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© 2018 Bernard Marr, Bernard Marr & Co. All rights reserved
Challenges Presented by
AI Tools in The Recruitment Process
Candidates need to learn how to adjust their resumes and CVs to get through the artificial
intelligence gatekeepers. If they don’t modify their approach, they won’t be matched with jobs
and organizations that might be a good fit. They also need to be prepared to succeed if they
are asked to an automated interview—where a candidate interacts with AI instead of a human.
There are even businesses popping up that will help candidates “beat AI” in order to get a job.
Artificial intelligence allows organizations to scan multiple data points about each candidate.
Not only are social media accounts reviewed, but it’s possible to critique multiple factors that
make up the digital footprint of a candidate—something that would be impossible if only
humans were assigned the task. This brings up interesting privacy questions regarding what
information can be used to qualify candidates.
In addition to requiring a lot of data to work effectively, artificial intelligence can also learn
human bias if the data set and algorithms they operate from have bias. Also, attitude, work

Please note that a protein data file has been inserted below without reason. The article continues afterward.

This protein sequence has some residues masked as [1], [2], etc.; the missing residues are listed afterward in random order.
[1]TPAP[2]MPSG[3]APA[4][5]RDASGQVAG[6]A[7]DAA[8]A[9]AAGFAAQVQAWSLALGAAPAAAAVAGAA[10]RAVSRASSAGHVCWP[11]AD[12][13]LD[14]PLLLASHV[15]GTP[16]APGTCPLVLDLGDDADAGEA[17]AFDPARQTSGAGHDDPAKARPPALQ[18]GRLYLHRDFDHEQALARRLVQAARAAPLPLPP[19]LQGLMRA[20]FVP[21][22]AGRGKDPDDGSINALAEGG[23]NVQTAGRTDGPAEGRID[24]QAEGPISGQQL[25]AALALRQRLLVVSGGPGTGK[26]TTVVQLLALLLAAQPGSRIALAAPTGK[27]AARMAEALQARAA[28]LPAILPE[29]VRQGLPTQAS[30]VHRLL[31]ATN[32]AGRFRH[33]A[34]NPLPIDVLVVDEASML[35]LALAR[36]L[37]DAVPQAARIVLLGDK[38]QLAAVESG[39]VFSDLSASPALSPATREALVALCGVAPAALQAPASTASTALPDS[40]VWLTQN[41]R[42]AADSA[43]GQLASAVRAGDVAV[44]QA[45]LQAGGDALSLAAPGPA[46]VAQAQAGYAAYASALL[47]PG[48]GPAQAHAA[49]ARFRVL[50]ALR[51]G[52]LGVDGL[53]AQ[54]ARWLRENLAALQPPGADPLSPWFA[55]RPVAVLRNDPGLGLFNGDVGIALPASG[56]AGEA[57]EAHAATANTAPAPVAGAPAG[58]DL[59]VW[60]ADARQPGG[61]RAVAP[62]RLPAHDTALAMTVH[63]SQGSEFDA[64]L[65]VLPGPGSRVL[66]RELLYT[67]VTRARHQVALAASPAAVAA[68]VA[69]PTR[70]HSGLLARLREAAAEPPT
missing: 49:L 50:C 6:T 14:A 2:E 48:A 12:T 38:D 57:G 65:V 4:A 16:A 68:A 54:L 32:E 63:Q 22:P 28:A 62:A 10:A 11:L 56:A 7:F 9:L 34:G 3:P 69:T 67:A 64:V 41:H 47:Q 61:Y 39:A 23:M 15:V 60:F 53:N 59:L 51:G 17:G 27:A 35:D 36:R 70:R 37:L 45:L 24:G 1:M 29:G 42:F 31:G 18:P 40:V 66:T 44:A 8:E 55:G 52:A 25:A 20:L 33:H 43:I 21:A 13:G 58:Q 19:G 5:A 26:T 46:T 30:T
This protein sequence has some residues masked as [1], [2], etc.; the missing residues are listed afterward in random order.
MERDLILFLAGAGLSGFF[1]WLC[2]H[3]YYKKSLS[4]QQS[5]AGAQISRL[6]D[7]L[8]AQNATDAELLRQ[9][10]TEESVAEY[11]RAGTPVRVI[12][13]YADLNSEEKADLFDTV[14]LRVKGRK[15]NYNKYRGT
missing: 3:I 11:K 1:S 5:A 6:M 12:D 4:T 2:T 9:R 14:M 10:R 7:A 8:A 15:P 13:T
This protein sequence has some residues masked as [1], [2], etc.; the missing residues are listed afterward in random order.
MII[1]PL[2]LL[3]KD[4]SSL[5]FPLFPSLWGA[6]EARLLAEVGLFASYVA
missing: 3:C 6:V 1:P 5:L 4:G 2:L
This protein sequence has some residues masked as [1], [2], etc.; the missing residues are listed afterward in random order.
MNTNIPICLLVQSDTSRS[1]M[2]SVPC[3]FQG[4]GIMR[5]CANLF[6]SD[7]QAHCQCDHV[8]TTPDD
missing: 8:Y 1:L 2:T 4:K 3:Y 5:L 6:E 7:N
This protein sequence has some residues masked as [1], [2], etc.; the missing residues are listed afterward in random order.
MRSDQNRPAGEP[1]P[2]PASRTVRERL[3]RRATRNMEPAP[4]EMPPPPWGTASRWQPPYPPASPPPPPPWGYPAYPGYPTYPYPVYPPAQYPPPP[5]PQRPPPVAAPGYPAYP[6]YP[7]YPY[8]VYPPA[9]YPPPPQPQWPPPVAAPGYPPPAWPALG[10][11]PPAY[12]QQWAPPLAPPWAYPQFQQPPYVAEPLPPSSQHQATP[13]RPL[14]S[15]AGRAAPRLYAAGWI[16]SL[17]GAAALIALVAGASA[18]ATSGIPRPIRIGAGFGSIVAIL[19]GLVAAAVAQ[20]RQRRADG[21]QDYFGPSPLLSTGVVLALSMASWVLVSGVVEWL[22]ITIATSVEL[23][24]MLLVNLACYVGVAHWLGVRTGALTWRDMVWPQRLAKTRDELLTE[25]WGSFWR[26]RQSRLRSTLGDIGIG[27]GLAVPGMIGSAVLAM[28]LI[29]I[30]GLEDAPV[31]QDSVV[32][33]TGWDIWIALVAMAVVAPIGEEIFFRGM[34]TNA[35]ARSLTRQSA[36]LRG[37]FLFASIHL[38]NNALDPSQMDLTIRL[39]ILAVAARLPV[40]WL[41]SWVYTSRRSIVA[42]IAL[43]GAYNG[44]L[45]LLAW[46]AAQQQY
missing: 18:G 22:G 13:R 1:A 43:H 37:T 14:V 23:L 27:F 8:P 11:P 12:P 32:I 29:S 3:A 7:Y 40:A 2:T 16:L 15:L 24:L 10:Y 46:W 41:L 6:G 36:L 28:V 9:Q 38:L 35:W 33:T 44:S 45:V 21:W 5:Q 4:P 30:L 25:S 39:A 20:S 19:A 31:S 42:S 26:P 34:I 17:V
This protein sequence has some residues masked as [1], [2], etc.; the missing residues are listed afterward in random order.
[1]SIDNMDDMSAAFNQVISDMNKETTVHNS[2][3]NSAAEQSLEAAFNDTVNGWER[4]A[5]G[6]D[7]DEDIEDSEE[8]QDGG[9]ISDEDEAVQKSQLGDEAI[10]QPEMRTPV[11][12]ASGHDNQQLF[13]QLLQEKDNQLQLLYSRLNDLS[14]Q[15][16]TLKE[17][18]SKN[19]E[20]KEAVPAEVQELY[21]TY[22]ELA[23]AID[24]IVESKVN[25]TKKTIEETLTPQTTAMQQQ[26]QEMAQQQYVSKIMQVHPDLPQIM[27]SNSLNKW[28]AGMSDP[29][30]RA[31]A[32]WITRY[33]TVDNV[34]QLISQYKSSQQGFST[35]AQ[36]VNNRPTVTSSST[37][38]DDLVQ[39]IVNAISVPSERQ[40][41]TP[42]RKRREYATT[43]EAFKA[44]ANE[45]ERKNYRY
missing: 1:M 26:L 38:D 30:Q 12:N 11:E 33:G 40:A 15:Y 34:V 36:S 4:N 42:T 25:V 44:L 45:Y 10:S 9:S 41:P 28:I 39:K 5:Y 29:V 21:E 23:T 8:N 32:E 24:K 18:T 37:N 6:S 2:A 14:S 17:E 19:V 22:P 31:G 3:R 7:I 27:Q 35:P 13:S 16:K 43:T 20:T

ethic, and other attributes are difficult for a robot to critique but have also been a part of the
hiring process.

© 2018 Bernard Marr, Bernard Marr & Co. All rights reserved
Challenges Presented by
AI Tools in The Recruitment Process
Candidates need to learn how to adjust their resumes and CVs to get through the artificial
intelligence gatekeepers. If they don’t modify their approach, they won’t be matched with jobs
and organizations that might be a good fit. They also need to be prepared to succeed if they
are asked to an automated interview—where a candidate interacts with AI instead of a human.
There are even businesses popping up that will help candidates “beat AI” in order to get a job.
Artificial intelligence allows organizations to scan multiple data points about each candidate.
Not only are social media accounts reviewed, but it’s possible to critique multiple factors that
make up the digital footprint of a candidate—something that would be impossible if only
humans were assigned the task. This brings up interesting privacy questions regarding what
information can be used to qualify candidates.
In addition to requiring a lot of data to work effectively, artificial intelligence can also learn
human bias if the data set and algorithms they operate from have bias. Also, attitude, work
ethic, and other attributes are difficult for a robot to critique but have also been a part of the
hiring process.

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